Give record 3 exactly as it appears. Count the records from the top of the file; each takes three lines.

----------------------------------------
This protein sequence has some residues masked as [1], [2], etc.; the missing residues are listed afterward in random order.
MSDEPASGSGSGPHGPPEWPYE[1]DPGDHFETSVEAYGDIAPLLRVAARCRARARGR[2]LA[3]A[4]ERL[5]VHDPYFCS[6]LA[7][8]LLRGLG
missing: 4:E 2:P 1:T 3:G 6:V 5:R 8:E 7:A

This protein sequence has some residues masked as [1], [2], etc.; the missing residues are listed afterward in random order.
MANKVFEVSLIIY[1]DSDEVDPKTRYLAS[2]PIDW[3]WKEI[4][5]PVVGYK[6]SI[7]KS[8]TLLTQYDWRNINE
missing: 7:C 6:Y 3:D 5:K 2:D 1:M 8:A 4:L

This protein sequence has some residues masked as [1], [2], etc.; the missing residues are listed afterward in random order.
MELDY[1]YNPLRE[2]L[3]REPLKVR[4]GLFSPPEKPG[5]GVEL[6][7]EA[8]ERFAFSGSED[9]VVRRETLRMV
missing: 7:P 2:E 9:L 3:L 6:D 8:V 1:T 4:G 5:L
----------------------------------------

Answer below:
This protein sequence has some residues masked as [1], [2], etc.; the missing residues are listed afterward in random order.
MELDY[1]YNPLRE[2]L[3]REPLKVR[4]GLFSPPEKPG[5]GVEL[6][7]EA[8]ERFAFSGSED[9]VVRRETLRMV
missing: 7:P 2:E 9:L 3:L 6:D 8:V 1:T 4:G 5:L